Homer Simpson mimicking the Jabbar scene in The Stand.

I have not been predicting the end of the world, but rather the end of electronics as we know it, i.e relying on CMOS scaling. Similar to my economic prediction that the stock market will “soon” fall, sooner or later I will be right.   Therefore, it was with great anticipation that I perused the 2013 ITRS roadmap that was released a few weeks ago. Would they try to ignore what is happening or would they face the issue head on like the poet of my generation Bob Dylan who in 1964 released “The times they are a-changin”. I am happy to tell you they are facing the challenges head on although the ultimate solutions are, as we might expect, not yet crystal clear.

The 2013 ITRS Roadmap

The ITRS for those of you not familiar with the group  is jointly sponsored by the US, Taiwan, European and Korean SIA and the Japanese JEITA (Japan Electronics and Information Tech Industry Assoc)  so they are certainly “mainstream.” Hundreds of technologists from around the world staff the dozens of committees that every few years update where the semiconductor industry is going.

A quick look at the Exec Summary gives us a good understanding of the theme for this update “The ever changing environment.” They contend that the Semiconductor Industry, born in the 70s, had two main goals: (1) providing cost effective memory devices with pin-out and functionality standardization and (2) application specific integrated circuits (ASICS) that required specific functionalities to realize novel products.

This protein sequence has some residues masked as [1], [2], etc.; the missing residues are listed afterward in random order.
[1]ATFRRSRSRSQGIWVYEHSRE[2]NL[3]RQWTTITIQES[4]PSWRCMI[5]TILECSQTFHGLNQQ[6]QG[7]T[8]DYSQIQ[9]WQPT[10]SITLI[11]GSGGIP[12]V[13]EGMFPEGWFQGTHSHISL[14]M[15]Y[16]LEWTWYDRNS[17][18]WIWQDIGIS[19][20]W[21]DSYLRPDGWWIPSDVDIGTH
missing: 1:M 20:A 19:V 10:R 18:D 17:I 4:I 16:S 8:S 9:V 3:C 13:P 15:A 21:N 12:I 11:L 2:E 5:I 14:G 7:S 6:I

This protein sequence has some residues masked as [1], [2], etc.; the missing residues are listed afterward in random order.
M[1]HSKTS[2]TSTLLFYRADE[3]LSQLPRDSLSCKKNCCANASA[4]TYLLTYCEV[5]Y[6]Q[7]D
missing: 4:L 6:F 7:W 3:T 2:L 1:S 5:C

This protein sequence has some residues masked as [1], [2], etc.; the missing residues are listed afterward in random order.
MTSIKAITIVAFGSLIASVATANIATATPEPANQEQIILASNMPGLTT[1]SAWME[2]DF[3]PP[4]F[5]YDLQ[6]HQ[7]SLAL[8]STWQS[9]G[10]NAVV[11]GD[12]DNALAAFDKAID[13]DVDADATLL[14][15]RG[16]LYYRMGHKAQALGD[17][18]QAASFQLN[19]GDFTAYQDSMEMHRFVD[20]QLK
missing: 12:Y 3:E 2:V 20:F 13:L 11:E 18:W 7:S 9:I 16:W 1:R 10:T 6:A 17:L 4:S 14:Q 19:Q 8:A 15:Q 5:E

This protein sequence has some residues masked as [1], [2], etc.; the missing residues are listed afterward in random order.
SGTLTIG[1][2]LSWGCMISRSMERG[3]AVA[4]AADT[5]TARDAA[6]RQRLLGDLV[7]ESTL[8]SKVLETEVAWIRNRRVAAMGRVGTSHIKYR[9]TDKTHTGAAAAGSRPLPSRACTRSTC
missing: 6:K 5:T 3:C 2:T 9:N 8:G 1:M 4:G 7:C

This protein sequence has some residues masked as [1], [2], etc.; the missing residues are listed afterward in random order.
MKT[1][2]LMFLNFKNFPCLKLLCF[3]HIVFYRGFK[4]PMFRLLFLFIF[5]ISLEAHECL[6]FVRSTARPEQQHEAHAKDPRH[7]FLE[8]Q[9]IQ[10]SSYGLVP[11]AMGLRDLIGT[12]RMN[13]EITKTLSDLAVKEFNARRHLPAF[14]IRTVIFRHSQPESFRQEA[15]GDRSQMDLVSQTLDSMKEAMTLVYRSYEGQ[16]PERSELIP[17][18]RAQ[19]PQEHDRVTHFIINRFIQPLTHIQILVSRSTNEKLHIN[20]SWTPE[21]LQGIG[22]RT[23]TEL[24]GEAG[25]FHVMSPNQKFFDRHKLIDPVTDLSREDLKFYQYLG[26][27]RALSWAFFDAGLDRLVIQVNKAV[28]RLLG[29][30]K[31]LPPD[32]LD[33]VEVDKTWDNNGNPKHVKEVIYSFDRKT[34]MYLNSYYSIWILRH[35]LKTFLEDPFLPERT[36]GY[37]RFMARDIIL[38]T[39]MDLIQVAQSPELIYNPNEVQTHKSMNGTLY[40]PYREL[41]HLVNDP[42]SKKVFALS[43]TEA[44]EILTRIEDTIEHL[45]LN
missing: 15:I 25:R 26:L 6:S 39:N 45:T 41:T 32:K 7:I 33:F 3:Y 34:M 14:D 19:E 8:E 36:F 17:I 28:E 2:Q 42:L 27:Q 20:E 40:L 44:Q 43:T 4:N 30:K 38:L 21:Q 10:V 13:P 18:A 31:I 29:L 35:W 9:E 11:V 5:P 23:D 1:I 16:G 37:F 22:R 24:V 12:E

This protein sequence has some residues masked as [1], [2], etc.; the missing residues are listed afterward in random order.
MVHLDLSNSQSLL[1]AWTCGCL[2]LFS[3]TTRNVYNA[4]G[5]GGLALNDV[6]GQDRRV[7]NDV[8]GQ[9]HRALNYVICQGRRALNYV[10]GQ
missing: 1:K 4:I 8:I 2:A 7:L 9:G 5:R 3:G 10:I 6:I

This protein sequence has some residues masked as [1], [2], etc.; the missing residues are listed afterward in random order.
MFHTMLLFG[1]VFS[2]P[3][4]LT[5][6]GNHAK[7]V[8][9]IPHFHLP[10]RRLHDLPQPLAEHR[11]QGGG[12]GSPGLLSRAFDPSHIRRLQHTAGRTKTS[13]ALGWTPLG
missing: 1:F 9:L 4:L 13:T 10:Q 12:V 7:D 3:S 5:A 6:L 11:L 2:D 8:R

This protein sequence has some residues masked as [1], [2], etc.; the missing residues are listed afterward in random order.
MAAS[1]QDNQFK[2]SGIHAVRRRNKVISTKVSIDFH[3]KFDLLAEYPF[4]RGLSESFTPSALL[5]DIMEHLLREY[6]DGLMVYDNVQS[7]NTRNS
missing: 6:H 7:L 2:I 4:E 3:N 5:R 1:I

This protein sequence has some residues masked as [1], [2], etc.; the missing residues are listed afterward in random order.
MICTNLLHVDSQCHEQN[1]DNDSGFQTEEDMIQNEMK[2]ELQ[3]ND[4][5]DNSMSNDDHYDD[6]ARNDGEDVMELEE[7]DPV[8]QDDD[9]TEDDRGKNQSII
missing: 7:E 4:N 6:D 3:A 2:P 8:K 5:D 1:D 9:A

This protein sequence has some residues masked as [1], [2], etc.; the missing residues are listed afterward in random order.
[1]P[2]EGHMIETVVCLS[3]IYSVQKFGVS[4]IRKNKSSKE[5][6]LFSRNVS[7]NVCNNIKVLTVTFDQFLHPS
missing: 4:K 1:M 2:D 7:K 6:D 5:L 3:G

Classical Scaling

In the 80s system specifications were in the hands of the system integrators. Through scaling, semiconductor technologies were introduced every three years by memory devices and were subsequently adopted by makers of logic devices. In the 90s continued scaling allowed logic and memory IC manufacturers introduced new technologies every two years and substantial part of the control of system performance and profits moved into the hands of IC manufacturers. This period of ~25 years can be called the Era of “Classical Scaling.”

Equivalent Scaling

In the late 1990’s we began to see technologies such as strained silicon, high- κ /metal-gate and multigate transistors be used to further improve device performance. This second Era known as the Era of  “Equivalent Scaling” That can be seen in the figure below [ this is not in the ITRS roadmap, IFTLE added it to strengthen the point]

191-fig 2

3D Power Scaling

Because 2D scaling will eventually reach fundamental limits, both logic and memory are now exploring the use of the vertical dimension (3D). Increase in the number of transistors per unit area will eventually be accomplished by stacking multiple layers of transistors. The combination of 3D device architecture and low power device will usher the (Third) Era of Scaling, “3D Power Scaling.”